news Shadow Communications Minister Malcolm Turnbull has given what he described as a “solemn undertaking” to the Australian people that a Coalition Government would “complete the job of NBN Co”, instead of ripping up the network or abandoning Labor’s NBN policy altogether.
When Shadow Communications Minister Malcolm Turnbull was appointed to the role in September 2010, the ABC reported that Opposition Leader Tony Abbott had ordered the Member for Wentworth to “demolish” the NBN. At the time, Abbott said he believed the NBN would “turn out to be a white elephant on a massive scale … school halls on steroids”.
Despite denials from Turnbull several weeks later that he would seek to “wreck” the project, the comments were seized upon by various figures in the Labor Party. Prime Minister Julia Gillard, has repeatedly claimed that a Coalition government would “rip up the fibre out of the ground” if it won power. In general, many Australians believe that the Coalition remains stalwartly against the NBN on philosophical grounds and would cancel the project if it won government — at a cost, according to the recent Federal Budget, of at least $1.8 billion.
However, in a radio interview on 2UE last week, Turnbull appeared to forecast a much more continuous approach to the NBN policy as a whole.
“What we will be able to do and I will give this solemn undertaking to the Australian people: We will be able to complete the job of the NBN Co,” he said. “We are not going to rip it up or tear it up or abandon it. But we will complete the objective, but we will do so in a much more cost-effective way.”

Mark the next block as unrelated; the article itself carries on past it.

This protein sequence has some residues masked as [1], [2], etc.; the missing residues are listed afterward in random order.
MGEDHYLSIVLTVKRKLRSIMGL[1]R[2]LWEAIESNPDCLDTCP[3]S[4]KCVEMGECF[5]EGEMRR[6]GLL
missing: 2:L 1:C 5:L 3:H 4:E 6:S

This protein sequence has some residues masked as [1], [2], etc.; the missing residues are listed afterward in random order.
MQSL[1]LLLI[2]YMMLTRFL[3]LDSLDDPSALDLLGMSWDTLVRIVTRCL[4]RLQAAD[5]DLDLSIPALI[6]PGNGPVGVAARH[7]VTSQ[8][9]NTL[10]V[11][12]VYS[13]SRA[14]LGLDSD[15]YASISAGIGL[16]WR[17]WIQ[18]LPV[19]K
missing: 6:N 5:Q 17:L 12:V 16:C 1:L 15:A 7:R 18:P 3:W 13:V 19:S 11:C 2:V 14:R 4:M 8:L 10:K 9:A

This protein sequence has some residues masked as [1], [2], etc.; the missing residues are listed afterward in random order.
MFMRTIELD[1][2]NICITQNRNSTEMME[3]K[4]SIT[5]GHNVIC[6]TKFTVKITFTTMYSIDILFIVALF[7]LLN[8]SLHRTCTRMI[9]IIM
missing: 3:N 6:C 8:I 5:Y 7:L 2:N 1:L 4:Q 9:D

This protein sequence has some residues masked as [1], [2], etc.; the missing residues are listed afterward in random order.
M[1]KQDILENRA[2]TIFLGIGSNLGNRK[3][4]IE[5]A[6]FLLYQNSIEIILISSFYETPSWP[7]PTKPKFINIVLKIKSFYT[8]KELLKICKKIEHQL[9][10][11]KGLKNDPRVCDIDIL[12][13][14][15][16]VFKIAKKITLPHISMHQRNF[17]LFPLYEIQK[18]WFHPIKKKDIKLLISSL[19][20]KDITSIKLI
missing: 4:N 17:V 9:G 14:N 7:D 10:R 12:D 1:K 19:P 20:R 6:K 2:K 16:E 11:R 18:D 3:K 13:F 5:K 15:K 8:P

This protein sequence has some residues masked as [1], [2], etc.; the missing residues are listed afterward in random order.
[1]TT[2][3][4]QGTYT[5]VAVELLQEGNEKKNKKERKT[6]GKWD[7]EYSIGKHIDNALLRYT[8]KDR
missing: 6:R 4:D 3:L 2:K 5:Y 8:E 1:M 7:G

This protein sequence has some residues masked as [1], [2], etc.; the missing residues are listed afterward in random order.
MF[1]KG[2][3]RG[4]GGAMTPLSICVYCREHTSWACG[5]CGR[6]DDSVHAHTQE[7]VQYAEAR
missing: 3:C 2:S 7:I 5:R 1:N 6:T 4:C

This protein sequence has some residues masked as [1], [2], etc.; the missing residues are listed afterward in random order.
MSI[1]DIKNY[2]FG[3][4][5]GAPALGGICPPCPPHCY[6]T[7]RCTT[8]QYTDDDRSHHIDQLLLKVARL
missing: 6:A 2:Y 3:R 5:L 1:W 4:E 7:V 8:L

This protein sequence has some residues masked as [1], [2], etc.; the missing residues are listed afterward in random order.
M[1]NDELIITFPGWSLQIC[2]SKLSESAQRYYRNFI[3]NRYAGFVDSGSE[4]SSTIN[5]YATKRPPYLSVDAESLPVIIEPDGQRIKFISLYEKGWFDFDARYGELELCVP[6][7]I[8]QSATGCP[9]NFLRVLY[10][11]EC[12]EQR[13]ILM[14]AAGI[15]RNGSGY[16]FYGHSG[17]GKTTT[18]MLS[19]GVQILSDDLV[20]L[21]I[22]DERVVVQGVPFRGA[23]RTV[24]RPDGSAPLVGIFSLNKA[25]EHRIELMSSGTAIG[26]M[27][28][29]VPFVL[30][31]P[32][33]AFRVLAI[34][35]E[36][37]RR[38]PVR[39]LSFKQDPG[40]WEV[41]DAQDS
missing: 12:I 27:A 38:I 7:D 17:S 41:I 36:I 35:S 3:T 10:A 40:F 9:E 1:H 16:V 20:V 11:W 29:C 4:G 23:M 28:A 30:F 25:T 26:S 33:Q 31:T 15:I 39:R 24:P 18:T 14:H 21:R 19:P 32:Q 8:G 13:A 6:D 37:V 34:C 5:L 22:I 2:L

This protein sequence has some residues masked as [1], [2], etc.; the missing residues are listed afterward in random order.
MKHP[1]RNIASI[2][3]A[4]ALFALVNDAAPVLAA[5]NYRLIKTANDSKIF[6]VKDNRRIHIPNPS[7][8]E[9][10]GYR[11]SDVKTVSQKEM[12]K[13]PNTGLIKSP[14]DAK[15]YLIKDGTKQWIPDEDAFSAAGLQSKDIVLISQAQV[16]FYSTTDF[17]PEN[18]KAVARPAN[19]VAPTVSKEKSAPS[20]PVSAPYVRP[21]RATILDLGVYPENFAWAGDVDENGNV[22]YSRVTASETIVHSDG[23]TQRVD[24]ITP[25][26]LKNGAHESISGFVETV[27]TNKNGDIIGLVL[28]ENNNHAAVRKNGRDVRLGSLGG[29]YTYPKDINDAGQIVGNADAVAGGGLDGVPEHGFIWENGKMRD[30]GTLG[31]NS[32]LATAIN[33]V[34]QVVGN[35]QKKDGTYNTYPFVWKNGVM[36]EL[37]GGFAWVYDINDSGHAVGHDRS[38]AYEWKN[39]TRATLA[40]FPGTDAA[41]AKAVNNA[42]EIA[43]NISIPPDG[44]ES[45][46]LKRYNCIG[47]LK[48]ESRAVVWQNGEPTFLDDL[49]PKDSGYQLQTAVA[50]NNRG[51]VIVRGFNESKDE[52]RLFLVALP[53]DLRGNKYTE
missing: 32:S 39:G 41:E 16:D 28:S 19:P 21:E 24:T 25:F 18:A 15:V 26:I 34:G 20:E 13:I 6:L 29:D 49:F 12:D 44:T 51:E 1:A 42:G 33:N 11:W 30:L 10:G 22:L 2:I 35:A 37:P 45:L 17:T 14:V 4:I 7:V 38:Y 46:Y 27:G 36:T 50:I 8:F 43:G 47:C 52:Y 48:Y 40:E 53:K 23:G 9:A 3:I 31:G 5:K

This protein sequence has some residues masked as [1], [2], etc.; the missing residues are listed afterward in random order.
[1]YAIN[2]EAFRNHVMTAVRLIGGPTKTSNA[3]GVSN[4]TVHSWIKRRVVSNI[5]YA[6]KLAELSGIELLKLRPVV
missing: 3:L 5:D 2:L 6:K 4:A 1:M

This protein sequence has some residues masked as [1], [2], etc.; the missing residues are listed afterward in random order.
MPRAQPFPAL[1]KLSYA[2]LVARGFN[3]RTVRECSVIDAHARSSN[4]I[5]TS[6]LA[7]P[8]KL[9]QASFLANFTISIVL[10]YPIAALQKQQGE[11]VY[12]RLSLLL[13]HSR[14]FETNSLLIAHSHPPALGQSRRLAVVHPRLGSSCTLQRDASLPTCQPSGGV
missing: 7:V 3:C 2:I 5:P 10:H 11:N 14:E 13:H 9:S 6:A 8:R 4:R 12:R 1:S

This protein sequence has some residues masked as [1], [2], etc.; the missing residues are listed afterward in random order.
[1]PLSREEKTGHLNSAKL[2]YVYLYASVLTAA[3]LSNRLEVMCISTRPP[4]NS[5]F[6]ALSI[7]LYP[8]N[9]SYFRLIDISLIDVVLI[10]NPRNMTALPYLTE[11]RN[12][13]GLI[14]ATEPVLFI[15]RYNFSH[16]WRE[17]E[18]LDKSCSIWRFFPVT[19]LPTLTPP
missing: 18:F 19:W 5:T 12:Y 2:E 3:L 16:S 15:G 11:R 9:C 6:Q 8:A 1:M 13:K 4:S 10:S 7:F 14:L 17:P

And, speaking about a Government plan to promote the NBN to school students: “The Government attributes to the NBN all of the benefits of internet access. And what it fails to do is recognise and disclose to school students the central issue in this debate, which is not whether broadband is good or whether internet access is good. But whether this reckless Labor Government is going about it in a responsible way or not. And our argument is, we say yes to high speed broadband, yes to every Australian having access to it, and yes to doing it in a cheaper, faster and more affordable way. And so the real issue is about how you do it, not the objective. And of course, they glossed over all of that because they don’t want anyone to look at their wastefulness.”
The comments appear to validate a growing industry belief that the Coalition is not planning to abandon the NBN policy or even shut down NBN Co as a going concern, but will instead seek to put its own stamp on the project, conducting a cost/benefit analysis to determine the most cost-effective way to provide high-speed broadband around Australia, and likely settling on a wider mix of technologies than currently included in Labor’s NBN policy — including, for example, a fibre to the node-style rollout in some areas and the upgrade of the HFC cable networks owned by Telstra and Optus.
Telecommunications industry analyst Paul Budde also believes the Coalition will continue the NBN rollout in some form.
In separate posts over the past few months, Budde used a speech given by Turnbull to the CommsDay conference in April 2012 as well as other communications made by the Liberal MP to make his argument that the Opposition would retain key features of the NBN.
“The Coalition’s policy is, as you know focussed on achieving a comparable outcome (ubiquitious very fast broadband) but achieving it sooner in terms of rollout, cheaper in terms of cost to taxpayers, and more affordably in terms of consumers,” said Turnbull in the speech. “All of that follows from taking a pragmatic and technological neutral approach. But above all, at the front of our priorities is reducing risks for taxpayers and risks for consumers.”